Time to say something controversial. Are you ready? Here it goes:
Happy Columbus Day.
Those three words have become quite the flash point. Earlier this year, Gov. Janet Mills and the Maine Legislature changed the law designating the second Monday in October from “Columbus Day” to “Indigenous Peoples Day.” However, federal law maintains the old name.
The whole political dispute is a study in contrast. The day was first celebrated in earnest in the 1800s. Even then, it was strongly opposed. However, this opposition was not based on Columbus’ actions in the “New World,” but rather what he represented.
Columbus was heralded as an example of the immigrant history of our nation, and the ability of foreigners to come to American shores and make our nation stronger. Who opposed this? The so-called nativist “Know-Nothings” and their allies in the Ku Klux Klan. For them, Columbus represented two bad things. First, he was Italian; from their racial — and racist — perspective, such geographic background was inferior to the Germanic and Anglo-Saxon bloodlines of the majority.
Second, and even worse, he was Catholic. “Rum, Romanism, and rebellion” was the rallying cry in 1884 for partisans of Maine’s own James G. Blaine and his run for the presidency. They didn’t like Catholics mucking around in their Protestant nation. “Columbus Day” became the countervailing celebration of Italian immigrants’ “Americanism,” despite their “Romanism.”
In fact, at the time, anti-Catholicism ran rampant in the United States. One of the largest Klan rallies in the country occurred in Brownville, Maine, and focused its ire on Catholics. And in some ways, those prejudices haven’t abated. John F. Kennedy famously had to distance himself from his faith in order to win the White House. And President Barack Obama found himself fighting a bunch of nuns — the Little Sisters of the Poor — over the Affordable Care Act’s requirements. (He lost.)
With this history, it is interesting to see the juxtaposition in perspectives. Many of those advocating for changing the holiday’s name also assail the current presidential administration over its efforts to constrain immigration. While advocating for a more open system to enable more people to come to this country, they simultaneously rally against a day created to celebrate — in part — immigrants.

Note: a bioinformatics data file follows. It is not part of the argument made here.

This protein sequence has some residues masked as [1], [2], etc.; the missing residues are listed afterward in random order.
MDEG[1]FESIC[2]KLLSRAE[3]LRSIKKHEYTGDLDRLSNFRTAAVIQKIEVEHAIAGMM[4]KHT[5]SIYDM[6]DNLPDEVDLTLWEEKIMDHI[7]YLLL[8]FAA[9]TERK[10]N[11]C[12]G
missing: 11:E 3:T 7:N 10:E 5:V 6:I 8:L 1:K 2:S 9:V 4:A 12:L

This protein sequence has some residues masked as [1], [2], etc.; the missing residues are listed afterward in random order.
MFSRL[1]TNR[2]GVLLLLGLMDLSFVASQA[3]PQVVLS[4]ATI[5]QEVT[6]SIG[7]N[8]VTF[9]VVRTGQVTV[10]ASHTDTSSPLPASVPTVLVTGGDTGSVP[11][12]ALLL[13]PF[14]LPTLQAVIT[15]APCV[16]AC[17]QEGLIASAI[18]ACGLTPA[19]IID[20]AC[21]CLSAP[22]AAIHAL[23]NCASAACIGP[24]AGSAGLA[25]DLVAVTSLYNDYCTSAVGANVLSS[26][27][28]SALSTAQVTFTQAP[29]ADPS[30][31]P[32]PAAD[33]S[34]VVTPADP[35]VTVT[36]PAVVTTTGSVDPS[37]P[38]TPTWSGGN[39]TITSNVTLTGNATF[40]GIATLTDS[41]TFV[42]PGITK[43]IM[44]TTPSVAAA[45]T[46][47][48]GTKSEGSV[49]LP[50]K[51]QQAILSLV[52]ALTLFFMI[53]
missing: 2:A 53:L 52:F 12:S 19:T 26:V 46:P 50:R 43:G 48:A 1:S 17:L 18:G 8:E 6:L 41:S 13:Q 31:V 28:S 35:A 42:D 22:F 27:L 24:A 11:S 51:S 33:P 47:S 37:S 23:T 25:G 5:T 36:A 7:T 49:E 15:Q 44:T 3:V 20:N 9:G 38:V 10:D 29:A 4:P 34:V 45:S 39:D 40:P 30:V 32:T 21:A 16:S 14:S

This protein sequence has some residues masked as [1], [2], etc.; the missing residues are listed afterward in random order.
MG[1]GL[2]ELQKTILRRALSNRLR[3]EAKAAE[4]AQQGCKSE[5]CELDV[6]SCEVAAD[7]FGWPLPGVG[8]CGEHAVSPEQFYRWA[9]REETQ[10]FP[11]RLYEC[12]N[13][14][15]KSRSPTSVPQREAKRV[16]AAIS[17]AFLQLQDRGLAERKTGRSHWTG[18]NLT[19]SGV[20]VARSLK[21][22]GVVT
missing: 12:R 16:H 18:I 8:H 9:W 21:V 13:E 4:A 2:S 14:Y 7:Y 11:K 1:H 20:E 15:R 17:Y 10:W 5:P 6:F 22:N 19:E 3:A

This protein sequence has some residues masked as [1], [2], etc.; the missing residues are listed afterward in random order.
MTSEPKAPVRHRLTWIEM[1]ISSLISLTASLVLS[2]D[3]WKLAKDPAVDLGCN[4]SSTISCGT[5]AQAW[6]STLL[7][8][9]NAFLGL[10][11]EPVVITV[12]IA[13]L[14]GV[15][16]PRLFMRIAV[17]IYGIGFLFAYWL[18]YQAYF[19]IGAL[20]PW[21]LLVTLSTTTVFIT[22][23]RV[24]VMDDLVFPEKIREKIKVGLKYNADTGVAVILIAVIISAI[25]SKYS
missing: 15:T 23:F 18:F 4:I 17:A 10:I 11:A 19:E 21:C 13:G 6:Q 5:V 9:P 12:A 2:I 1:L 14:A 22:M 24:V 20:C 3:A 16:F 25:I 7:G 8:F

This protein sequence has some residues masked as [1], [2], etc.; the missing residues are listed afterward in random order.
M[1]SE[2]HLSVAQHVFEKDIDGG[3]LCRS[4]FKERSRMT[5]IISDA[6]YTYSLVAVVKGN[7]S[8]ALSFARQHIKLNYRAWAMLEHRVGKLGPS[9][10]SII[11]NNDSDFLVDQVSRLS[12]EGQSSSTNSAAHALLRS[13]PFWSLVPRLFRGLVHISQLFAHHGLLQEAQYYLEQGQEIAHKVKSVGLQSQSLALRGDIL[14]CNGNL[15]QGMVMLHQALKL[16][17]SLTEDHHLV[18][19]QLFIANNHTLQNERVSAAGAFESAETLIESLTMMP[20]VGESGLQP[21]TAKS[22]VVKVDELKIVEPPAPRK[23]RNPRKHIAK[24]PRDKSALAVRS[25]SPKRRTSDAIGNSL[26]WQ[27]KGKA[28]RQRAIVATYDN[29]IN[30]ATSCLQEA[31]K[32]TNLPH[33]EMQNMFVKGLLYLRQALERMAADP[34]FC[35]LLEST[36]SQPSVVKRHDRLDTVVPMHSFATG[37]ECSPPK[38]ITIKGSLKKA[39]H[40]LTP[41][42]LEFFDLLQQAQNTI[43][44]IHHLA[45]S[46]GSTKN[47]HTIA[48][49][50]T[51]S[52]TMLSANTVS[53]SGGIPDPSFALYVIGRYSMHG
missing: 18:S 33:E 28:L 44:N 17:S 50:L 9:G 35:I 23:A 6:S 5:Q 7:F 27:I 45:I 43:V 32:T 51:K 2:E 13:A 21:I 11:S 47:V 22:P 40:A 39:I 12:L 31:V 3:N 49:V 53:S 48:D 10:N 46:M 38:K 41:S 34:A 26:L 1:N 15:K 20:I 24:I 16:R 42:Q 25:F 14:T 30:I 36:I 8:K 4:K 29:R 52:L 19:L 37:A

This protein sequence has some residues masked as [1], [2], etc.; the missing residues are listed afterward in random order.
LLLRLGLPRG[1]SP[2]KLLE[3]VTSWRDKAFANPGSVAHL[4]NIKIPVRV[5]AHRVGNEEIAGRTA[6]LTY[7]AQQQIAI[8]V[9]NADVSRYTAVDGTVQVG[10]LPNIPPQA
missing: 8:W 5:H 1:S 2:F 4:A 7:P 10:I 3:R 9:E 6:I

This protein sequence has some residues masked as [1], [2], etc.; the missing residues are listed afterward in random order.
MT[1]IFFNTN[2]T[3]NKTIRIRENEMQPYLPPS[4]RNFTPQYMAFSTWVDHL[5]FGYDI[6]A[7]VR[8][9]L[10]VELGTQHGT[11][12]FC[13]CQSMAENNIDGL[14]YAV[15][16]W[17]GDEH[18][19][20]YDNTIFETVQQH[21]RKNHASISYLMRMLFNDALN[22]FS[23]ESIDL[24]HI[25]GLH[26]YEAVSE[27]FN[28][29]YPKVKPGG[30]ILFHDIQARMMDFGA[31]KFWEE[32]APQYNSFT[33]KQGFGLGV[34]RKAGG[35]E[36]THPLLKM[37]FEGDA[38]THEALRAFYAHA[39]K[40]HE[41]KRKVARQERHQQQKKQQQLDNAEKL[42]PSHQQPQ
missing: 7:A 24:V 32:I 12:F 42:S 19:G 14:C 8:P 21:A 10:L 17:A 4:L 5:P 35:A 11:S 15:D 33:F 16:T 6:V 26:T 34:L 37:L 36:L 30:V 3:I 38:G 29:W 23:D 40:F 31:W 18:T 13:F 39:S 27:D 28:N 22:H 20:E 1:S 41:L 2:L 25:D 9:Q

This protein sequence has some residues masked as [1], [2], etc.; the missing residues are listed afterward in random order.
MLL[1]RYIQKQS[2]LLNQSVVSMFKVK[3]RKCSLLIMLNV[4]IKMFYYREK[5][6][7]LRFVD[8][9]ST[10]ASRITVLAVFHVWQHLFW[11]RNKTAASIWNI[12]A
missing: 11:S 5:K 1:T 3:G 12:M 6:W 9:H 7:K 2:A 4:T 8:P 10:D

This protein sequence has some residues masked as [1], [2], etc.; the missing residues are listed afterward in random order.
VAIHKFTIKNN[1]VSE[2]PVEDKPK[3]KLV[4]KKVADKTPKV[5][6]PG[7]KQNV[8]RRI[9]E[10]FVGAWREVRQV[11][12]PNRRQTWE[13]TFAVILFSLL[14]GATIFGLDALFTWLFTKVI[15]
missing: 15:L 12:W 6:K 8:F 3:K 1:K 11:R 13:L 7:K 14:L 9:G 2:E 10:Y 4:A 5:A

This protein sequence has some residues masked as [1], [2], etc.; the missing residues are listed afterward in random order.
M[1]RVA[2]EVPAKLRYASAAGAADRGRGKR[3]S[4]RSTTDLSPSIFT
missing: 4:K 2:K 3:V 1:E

None of this is to say that Columbus was some lily-white hero. There are plenty of reasons to cast a critical eye on his popular legend. And, unlike some modern revisionist history with other historical figures, Columbus was controversial in his own day. He was sent back to Spain in chains to face the judgment of the royal court on an array of charges.
And none of this is to suggest that Native Americans — Indigenous People — do not deserve their own form of recognition. The colonial period throughout the continent saw bloodshed between European settlers and the tribes, while the young United States would often seize their land and force them into reservations. In fact, in 1999, the Maine state government would take children from Native families without signed court orders.
However, much of this detail is getting lost. Replacing “Columbus Day” with “Indigenous Peoples Day” creates a firestorm. Advocates of the latter credibly argue their efforts are not intended to be anti-immigrant or anti-Italian. That is almost certainly true. But the second Monday in October has no particular significance to Native Americans; it was explicitly chosen as a rebuke of the “violent history of colonization” as personified by Columbus.
Changing “Columbus Day” has some credible arguments behind it. Setting aside whether we should have a day for every type of hyphenated-American, there are plenty of Italian voyagers who could take the seat of honor without the direct personal baggage. For example, Amerigo Vespucci, namesake of our continents.
Yet setting “Indigenous Peoples Day” and “Columbus Day” as oppositive alternatives — as Maine and federal law now do — is a recipe for nothing but conflict. It clouds the positive aspects of each holiday and undermines our ability to rationally discuss the good and bad of our shared history. There were plenty of people on the American continents before Europeans showed up, but we are a nation of immigrants and stronger when we hew to that heritage.
Monday — whatever you call it — is a day off for many Mainers. Let’s try to find a good name for it that we can all agree upon.